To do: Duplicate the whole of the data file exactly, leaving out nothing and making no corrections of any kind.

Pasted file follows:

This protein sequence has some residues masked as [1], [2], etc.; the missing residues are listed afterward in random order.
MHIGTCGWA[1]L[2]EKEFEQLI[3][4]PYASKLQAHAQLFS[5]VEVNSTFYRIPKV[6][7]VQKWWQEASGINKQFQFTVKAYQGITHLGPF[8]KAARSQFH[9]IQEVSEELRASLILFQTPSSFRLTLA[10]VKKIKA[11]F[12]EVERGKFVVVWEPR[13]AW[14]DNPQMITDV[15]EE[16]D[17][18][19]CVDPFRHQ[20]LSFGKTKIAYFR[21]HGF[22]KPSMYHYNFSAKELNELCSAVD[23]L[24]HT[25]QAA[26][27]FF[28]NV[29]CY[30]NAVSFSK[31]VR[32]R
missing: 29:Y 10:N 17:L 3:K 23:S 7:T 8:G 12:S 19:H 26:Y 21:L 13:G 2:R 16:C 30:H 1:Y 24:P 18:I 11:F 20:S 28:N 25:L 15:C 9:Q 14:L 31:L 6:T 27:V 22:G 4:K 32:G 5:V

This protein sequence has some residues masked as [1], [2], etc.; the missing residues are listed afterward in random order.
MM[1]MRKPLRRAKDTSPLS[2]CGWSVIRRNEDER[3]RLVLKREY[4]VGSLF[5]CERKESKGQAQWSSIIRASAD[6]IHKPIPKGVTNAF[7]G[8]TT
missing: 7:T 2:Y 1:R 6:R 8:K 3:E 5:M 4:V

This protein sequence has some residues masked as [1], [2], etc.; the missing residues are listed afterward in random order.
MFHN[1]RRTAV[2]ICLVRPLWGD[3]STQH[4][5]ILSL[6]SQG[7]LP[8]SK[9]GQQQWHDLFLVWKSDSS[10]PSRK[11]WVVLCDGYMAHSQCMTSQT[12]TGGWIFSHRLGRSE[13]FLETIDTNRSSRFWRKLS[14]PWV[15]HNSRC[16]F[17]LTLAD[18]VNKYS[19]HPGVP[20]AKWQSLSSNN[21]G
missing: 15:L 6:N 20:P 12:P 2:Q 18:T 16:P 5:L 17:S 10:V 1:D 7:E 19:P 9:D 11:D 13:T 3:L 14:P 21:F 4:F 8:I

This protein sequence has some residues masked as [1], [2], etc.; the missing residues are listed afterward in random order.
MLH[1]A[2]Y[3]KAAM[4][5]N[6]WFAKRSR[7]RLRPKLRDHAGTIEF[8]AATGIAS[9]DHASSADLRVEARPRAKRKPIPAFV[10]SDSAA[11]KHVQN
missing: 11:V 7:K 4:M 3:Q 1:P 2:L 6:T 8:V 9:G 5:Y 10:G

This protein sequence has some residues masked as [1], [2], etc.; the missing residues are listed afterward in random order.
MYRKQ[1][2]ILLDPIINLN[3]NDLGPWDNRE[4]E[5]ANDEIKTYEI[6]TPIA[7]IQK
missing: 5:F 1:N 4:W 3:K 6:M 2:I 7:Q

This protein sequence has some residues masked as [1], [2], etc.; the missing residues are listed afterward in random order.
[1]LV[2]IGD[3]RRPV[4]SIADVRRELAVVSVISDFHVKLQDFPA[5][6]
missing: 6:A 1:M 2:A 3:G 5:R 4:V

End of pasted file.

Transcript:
This protein sequence has some residues masked as [1], [2], etc.; the missing residues are listed afterward in random order.
MHIGTCGWA[1]L[2]EKEFEQLI[3][4]PYASKLQAHAQLFS[5]VEVNSTFYRIPKV[6][7]VQKWWQEASGINKQFQFTVKAYQGITHLGPF[8]KAARSQFH[9]IQEVSEELRASLILFQTPSSFRLTLA[10]VKKIKA[11]F[12]EVERGKFVVVWEPR[13]AW[14]DNPQMITDV[15]EE[16]D[17][18][19]CVDPFRHQ[20]LSFGKTKIAYFR[21]HGF[22]KPSMYHYNFSAKELNELCSAVD[23]L[24]HT[25]QAA[26][27]FF[28]NV[29]CY[30]NAVSFSK[31]VR[32]R
missing: 29:Y 10:N 17:L 3:K 23:S 7:T 8:G 12:S 19:H 26:Y 21:L 13:G 2:R 16:C 30:H 1:Y 24:P 18:I 11:F 20:S 28:N 25:L 15:C 9:Q 14:L 31:L 6:T 27:V 22:G 4:K 32:G 5:V

This protein sequence has some residues masked as [1], [2], etc.; the missing residues are listed afterward in random order.
MM[1]MRKPLRRAKDTSPLS[2]CGWSVIRRNEDER[3]RLVLKREY[4]VGSLF[5]CERKESKGQAQWSSIIRASAD[6]IHKPIPKGVTNAF[7]G[8]TT
missing: 7:T 2:Y 1:R 6:R 8:K 3:E 5:M 4:V

This protein sequence has some residues masked as [1], [2], etc.; the missing residues are listed afterward in random order.
MFHN[1]RRTAV[2]ICLVRPLWGD[3]STQH[4][5]ILSL[6]SQG[7]LP[8]SK[9]GQQQWHDLFLVWKSDSS[10]PSRK[11]WVVLCDGYMAHSQCMTSQT[12]TGGWIFSHRLGRSE[13]FLETIDTNRSSRFWRKLS[14]PWV[15]HNSRC[16]F[17]LTLAD[18]VNKYS[19]HPGVP[20]AKWQSLSSNN[21]G
missing: 15:L 6:N 20:P 12:P 2:Q 18:T 16:P 5:L 17:S 10:V 1:D 7:E 19:P 9:D 11:D 13:T 3:L 14:P 21:F 4:F 8:I

This protein sequence has some residues masked as [1], [2], etc.; the missing residues are listed afterward in random order.
MLH[1]A[2]Y[3]KAAM[4][5]N[6]WFAKRSR[7]RLRPKLRDHAGTIEF[8]AATGIAS[9]DHASSADLRVEARPRAKRKPIPAFV[10]SDSAA[11]KHVQN
missing: 11:V 7:K 4:M 3:Q 1:P 2:L 6:T 8:V 9:G 5:Y 10:G

This protein sequence has some residues masked as [1], [2], etc.; the missing residues are listed afterward in random order.
MYRKQ[1][2]ILLDPIINLN[3]NDLGPWDNRE[4]E[5]ANDEIKTYEI[6]TPIA[7]IQK
missing: 5:F 1:N 4:W 3:K 6:M 2:I 7:Q

This protein sequence has some residues masked as [1], [2], etc.; the missing residues are listed afterward in random order.
[1]LV[2]IGD[3]RRPV[4]SIADVRRELAVVSVISDFHVKLQDFPA[5][6]
missing: 6:A 1:M 2:A 3:G 5:R 4:V